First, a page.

126 J-S = 2503y (~85 Saturn and ~211 Jupiter)
126 / 6 = 21
21 J-S = 382 Jupiter-Saturn = 403 Saturn-Earth
Half of 21 J-S is 1/12th of 2503 = 208.583y

95. wayne says:

Paul, where does ‘de Vries’ come from? I find many ‘de Vries’ but none having to do with orbits or astronomy. A paper, a book? Is that a man’s name? The 208, is that related to Jupiter and Saturns orbits? So many terms are tossed about in these threads with no explanation it becomes hard, nearly impossible to follow. Commenters wanting to understand have limited time and soon give up.

But the 11.09.., that is curious. Way back when I first happened upon the wuwt site I was deeply involved in gravity and ss simulation integrators and I took the time to go way back to get as close as I could to a mean solar cycle length and IIRC it was about about 11.07xx but I still have not seen any concrete evidence of the physical mechanism that would force the orbits into such a releationship for any solar system. If it is real and not a fluke it must also be evident in all solar systems.

96. wayne says:

Is Seidelmann 1992 available online somewhere? Now there I find many references.

[reply] ‘Reference data’ link in post above uses Seidelmann. PV has confirmed that

97. oldbrew says:

wayne: Google is not good for ‘de Vries cycle’ – Bing is better (bing.com)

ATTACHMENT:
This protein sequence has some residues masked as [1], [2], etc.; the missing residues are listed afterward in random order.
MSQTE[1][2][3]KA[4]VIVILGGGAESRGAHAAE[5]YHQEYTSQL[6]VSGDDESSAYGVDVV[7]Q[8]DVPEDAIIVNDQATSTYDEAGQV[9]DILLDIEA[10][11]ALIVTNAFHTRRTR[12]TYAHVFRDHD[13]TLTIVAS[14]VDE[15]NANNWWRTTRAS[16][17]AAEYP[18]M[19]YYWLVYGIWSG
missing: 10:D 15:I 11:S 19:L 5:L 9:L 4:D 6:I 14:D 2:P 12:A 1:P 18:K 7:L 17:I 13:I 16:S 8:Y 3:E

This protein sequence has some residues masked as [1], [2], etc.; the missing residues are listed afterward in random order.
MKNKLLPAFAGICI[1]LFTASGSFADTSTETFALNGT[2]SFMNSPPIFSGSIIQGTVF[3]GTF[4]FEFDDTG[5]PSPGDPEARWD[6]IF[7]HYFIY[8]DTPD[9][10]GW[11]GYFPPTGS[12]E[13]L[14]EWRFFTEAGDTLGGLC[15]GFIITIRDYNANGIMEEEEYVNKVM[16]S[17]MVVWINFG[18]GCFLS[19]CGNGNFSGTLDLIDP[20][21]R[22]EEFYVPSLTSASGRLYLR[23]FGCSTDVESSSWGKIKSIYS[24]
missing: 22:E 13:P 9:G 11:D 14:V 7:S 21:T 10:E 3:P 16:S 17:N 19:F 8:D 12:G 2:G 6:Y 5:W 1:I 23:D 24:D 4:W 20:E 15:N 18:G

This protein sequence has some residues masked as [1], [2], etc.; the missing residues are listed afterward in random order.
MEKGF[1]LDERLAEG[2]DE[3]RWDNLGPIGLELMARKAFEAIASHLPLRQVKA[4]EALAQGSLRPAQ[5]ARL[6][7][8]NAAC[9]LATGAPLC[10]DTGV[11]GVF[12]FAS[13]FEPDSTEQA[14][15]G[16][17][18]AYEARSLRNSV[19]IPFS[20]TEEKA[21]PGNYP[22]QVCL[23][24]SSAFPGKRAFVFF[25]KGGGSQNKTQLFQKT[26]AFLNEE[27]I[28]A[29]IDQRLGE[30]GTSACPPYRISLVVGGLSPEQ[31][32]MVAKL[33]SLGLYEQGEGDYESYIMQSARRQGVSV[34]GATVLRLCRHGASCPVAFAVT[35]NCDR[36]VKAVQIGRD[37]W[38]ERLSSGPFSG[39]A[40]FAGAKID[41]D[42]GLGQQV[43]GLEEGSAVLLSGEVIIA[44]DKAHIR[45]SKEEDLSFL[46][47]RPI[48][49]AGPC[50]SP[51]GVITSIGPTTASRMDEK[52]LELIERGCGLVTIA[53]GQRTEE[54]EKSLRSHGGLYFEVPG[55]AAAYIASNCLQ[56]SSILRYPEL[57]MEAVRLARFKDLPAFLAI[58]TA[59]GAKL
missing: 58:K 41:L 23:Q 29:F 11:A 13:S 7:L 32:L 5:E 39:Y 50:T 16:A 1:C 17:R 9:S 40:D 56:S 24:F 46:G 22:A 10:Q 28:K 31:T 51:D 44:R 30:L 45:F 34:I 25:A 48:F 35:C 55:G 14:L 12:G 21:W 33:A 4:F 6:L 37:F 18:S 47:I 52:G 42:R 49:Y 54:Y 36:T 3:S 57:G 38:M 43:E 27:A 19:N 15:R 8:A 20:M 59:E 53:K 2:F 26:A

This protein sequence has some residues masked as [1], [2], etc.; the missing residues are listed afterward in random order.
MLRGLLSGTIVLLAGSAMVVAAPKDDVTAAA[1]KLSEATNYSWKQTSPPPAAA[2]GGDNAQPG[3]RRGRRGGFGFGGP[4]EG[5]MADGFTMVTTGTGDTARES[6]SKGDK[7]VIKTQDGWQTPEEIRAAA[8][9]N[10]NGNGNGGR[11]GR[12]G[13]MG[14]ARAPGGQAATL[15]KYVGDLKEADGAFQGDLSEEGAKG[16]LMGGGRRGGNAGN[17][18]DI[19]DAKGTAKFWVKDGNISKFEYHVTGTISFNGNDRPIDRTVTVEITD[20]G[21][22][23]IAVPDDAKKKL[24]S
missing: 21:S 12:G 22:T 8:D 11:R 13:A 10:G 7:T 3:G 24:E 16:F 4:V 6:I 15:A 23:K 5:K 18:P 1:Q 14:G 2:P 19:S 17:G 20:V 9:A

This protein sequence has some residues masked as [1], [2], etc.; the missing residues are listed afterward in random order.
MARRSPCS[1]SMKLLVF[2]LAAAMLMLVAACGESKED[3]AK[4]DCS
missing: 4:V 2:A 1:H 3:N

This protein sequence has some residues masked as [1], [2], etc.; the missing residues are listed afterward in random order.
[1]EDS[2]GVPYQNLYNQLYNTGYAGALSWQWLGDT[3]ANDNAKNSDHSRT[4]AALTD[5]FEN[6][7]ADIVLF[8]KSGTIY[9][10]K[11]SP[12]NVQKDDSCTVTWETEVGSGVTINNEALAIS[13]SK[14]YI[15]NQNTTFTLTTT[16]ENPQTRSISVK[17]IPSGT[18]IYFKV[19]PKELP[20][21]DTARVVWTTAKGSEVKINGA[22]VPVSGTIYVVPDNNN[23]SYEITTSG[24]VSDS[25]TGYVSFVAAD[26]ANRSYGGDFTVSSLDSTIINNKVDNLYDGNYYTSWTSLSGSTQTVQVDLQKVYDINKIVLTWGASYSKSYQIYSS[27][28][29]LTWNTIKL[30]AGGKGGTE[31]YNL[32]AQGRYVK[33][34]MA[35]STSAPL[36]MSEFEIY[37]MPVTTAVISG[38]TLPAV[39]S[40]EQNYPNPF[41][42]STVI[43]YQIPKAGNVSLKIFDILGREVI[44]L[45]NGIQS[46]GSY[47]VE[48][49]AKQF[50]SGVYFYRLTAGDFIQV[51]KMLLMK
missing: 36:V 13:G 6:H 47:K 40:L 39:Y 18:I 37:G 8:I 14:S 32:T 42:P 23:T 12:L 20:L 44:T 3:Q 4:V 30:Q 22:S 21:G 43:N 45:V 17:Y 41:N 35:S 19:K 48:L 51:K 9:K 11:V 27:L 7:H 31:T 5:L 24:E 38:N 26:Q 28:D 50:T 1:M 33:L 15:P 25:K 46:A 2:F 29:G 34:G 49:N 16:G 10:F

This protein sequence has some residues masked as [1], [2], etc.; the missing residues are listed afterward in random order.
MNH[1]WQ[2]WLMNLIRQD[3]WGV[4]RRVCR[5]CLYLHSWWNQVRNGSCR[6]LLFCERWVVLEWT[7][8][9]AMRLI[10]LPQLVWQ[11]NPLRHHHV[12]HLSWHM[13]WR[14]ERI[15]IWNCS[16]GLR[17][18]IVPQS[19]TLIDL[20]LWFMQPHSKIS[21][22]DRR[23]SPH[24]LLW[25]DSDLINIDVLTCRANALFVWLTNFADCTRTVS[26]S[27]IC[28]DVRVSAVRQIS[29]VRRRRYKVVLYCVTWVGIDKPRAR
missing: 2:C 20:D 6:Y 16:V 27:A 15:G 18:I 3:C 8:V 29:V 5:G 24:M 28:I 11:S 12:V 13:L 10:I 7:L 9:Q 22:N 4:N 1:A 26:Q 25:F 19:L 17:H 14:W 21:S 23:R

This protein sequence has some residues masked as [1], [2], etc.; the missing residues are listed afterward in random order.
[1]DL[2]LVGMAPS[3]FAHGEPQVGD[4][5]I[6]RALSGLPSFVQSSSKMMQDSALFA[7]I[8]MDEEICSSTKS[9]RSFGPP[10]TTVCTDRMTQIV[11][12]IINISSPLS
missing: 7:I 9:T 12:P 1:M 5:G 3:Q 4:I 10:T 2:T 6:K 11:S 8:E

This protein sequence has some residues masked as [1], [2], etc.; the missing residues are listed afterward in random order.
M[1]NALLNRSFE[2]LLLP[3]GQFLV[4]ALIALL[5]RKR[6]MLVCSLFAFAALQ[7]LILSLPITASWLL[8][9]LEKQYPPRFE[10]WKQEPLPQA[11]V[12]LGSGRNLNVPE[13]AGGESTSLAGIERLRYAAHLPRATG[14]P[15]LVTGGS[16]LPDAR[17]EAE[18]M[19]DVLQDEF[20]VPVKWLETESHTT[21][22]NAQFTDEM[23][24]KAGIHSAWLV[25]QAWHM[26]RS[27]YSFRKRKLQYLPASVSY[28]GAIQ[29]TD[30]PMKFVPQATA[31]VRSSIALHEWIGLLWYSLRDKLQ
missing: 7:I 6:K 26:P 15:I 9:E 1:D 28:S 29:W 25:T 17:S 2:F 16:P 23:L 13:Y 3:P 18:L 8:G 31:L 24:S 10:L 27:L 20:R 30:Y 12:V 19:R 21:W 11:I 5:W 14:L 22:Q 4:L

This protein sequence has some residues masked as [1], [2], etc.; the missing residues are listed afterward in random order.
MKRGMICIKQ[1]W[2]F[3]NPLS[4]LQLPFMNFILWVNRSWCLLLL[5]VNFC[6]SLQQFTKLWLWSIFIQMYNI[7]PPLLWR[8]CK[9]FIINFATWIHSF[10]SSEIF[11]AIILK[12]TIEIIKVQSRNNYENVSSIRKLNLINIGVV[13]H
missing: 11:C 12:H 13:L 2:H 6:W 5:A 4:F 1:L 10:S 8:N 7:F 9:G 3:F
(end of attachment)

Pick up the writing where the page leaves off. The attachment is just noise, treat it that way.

98. Paul Vaughan says:

I bet OB will be quick to point out the 0.097612775 residual’s 5:2 ratio with Mercury.

My interest is in patterns regardless of how they arise. My patience has expired with people who for political reasons are absolutely viciously determined that we should never look at observations that cannot yet be modeled by humans.

When I worked as a botanist cataloging natural patterns I never experienced so much relentless harassment from people for simply recording an observation of pattern. There were no political agents trying to persuade me to stop looking at and thinking about branching patterns on trees.

People who want to work out the structure of tree DNA can do so without harassing people cataloging tree branching patterns. They don’t need to be policing the internet saying “Don’t you dare report empirical summaries of tree branching patterns in public until you’ve proven how they arise from DNA.”

It’s ridiculous.

I respect people working on mechanisms (so long as they’re not political thought-policing agents) and I insist that they respect people peacefully exploring patterns (including in public).